2016 Rocky Mountain Old-Time Music Festival
(7th Annual | July 6-10, 2016)

2016-RMOTMF_sm2016 Lineup:

Performers for the 2016 Rocky Mountain Old-Time Music Festival are as follows:

  • Foghorn Stringband (Caleb Klauder, Reeb Willms, Nadine Landry, and Stephen “Sammy” Lind)
  • Erynn Marshall & Carl Jones
  • Spencer & Rains (Tricia Spencer & Howard Rains)
  • Red Squirrel Chasers (Jim Nelson, Stephanie Coleman, Jim Collier, Dedo Norris)
  • Bootlickers (Lee Guthrie, AJ Srubas, Aron Tacke, Arne Pelto, Rina Rossi)
  • Vesta Johnson & Steve Hall
  • Unfortunately H.K. Silvey was unable to make it the year. We hope to bring him back in 2017!

Foghorn Stringband

Foghorn Stringband

Hard Hittin’ Rural American Music… Credited for igniting the Old Time Renaissance in Northwest, Foghorn Stringband continues to stand out as the shining gold standard for American Stringband music. With their 8th album, Devil in the Seat in hand, thousands of shows and over a decade of touring under their belts, it’s no surprise that this band, as proclaimed by Stuart Mason, The Fiddle Freak, “has blossomed into a full-blown force of nature that threatens world domination”. Through all of this, they’ve never let the music grow cold; instead Foghorn has been steadily proving that American Roots music is a never-ending well of inspiration.

Today Foghorn Stringband features the intertwining harmonies of founding members, Stephen “Sammy” Lind, Caleb Klauder along with powerhouse vocalists, Reeb Willms and Nadine Landry, all of whom bring a wealth of songs, instruments and traditions making them a festival favorite from coast to coast and around the globe.

Visit Foghorn Stringband online: Artist Website | Promoter Website

Video Links:
https://www.youtube.com/watch?v=mHNmW-GYv6A
https://www.youtube.com/watch?v=roDzuen_9rM
https://www.youtube.com/watch?v=32N2bqZOPBY


Erynn Marshall and Carl Jones

Erynn Marshall and Carl Jones are old-time musicians and inspired tunesmiths who live in Galax, Virginia. They are married – in life and music. Southern song-duets and powerful fiddle, guitar, mandolin, banjo tunes comprise their diverse sets. They play with ease, spontaneity and vitality. While rooted in the traditional sounds of older players, this duo stays true to their own muse by playing very old or composing new, tradition-rooted music. Carl and Erynn’s original tunes and songs are played by many musicians play around the world and Carl’s song, Last Time on the Road was featured on the grammy-award winning album “Unleashed” by the Nashville Bluegrass Band. Instrumentally, Marshall and Jones have won many awards for their playing including Erynn’s 1st place fiddle win at Clifftop and Carl’s 3rd place fingerpicking-guitar win at Winfield – both premier festivals in the United States. In the last year Marshall and Jones performed in 25 states, Canada, England, Wales, Ireland and Scotland. In 2015 they released a duet CD called Sweet memories… never leave. For more information on these traditional artists please visit www.dittyville.com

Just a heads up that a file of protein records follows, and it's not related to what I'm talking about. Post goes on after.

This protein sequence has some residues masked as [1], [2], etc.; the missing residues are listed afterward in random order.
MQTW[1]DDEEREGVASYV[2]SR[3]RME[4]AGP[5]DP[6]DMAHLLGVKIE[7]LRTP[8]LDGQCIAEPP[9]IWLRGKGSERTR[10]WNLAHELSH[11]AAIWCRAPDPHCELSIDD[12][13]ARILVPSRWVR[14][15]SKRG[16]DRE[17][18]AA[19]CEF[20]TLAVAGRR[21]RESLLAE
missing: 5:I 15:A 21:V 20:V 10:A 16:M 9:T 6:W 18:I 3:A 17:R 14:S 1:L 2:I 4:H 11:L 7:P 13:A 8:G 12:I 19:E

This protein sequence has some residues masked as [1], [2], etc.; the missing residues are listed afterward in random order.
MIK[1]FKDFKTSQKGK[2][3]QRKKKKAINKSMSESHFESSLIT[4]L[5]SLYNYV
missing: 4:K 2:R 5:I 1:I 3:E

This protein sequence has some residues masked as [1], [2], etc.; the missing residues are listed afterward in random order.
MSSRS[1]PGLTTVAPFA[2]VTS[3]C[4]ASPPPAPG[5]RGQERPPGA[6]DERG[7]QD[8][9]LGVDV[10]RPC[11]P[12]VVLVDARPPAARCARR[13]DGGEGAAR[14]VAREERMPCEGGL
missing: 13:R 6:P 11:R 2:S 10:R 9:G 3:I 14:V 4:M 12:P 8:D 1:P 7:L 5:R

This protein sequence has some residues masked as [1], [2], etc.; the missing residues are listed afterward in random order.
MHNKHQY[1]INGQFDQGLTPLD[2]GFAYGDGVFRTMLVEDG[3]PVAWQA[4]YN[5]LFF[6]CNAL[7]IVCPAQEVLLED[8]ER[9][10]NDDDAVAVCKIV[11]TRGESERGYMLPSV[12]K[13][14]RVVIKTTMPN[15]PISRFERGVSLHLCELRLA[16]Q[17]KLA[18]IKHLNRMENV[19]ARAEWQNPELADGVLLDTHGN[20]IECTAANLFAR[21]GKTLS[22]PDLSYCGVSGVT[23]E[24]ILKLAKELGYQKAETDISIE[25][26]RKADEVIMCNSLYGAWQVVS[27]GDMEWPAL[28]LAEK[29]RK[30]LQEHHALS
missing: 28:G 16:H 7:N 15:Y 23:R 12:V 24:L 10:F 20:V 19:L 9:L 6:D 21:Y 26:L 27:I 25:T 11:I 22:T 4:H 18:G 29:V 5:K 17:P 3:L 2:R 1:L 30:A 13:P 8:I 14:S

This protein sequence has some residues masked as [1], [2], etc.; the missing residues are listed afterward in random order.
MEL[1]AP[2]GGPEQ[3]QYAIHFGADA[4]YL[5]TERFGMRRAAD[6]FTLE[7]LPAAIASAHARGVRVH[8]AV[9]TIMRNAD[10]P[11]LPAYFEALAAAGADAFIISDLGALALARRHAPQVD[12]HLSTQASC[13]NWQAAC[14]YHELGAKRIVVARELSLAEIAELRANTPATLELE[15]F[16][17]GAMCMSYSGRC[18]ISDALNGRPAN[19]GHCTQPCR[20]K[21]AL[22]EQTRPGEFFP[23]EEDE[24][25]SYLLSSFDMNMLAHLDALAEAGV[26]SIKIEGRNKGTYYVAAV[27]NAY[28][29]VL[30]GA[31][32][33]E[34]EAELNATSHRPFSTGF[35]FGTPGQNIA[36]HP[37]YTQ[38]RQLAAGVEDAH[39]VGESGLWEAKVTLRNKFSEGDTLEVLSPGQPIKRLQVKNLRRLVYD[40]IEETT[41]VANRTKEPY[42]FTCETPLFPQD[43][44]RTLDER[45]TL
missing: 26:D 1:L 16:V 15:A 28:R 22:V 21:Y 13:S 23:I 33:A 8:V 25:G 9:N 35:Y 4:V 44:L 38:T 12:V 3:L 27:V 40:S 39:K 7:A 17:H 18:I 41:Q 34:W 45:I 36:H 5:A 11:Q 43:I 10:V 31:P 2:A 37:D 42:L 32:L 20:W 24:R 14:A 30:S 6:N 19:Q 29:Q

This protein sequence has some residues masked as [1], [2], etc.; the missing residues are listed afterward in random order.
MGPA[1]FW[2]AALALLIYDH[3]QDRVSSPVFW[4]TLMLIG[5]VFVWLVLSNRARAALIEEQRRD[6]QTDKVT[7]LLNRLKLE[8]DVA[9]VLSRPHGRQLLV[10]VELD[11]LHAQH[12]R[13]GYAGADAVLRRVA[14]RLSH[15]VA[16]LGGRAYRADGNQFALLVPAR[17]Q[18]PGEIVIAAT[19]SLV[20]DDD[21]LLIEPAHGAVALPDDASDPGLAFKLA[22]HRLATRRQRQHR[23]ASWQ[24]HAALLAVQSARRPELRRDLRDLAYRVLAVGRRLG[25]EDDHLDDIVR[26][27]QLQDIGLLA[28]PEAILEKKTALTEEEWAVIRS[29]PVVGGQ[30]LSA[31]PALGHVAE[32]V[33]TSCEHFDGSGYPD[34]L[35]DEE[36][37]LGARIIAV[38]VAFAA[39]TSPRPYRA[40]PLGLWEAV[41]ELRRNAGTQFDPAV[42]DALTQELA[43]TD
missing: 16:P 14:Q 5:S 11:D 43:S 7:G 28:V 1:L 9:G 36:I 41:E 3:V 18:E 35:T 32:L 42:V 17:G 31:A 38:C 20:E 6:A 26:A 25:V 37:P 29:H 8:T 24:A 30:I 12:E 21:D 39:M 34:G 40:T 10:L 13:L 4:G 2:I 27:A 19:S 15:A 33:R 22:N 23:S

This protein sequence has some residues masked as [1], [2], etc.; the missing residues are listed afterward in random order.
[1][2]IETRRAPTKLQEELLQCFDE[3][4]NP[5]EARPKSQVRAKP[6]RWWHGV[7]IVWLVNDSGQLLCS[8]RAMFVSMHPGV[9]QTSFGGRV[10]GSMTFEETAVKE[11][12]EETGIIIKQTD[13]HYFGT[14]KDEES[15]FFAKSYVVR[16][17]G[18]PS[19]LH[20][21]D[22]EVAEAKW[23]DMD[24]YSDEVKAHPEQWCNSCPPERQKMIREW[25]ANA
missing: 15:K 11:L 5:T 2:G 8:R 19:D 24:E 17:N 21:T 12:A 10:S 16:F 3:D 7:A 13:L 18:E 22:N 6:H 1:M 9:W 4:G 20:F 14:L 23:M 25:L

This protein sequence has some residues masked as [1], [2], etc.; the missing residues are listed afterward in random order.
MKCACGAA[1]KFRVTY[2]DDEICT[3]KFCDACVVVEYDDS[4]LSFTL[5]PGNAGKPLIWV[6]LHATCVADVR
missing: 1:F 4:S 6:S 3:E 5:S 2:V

Erynn Marshall has carved out a niche for herself as an old-time fiddler in North America and abroad. She has played for thirty-five years, performed and taught at many music camps in the US, Canada and Europe. Erynn learned the nuances of old-time fiddling from visiting 80-95 year-old southern fiddlers and singers for many years. Her fieldwork culminated in the book, Music in the Air Somewhere about West Virginia fiddle and song traditions (WVU Press). Erynn has also appeared in three films, recorded a DVD and five CDs including Sweet Memories Never Leave – a 2015 duet release with Carl Jones. She has won many awards including first place in fiddle at “Clifftop” – The Appalachian Stringband Festival –  in West Virginia (the first woman and person from outside the US to do so). Erynn lives in Galax, Virginia, tours with Carl Jones and the Bowbenders stringband. For more info please visit: www.dittyville.com

Carl Jones is an American songwriter and multi-instrumentalist. He is widely respected for his instrumental talents and original songs about the joys and tribulations of day-to-day life in the South. Carl’s songs have been recorded by The Nashville Bluegrass Band, Kate Campbell, Rickie Simpkins with Tony Rice, and others. His song Last Time On The Road was on the grammy-award-winning album Unleased by the Nashville Bluegrass Band. Originally born in Macon, Georgia, Carl currently lives in Galax, Virginia with wife and musical partner – fiddler, Erynn Marshall. In the 1980’s he played mandolin with James Bryan, Norman and Nancy Blake as part of the Rising Fawn String Ensemble and during the same period won 3rd place and a guitar in the fingerpick-guitar category at Winfield, KS. Carl has recorded many CD’s including Traveling Star featuring his original songs and a 2015 duet album Sweet Memories Never Leave with Marshall which has received great reviews. Carl is known for his fine musicianship on many stringed instruments, keen sense of humor, evocative songwriting, and as a charismatic teacher. Carl has performed or taught all over the United States, Canada and Europe. For more information please visit: www.dittyville.com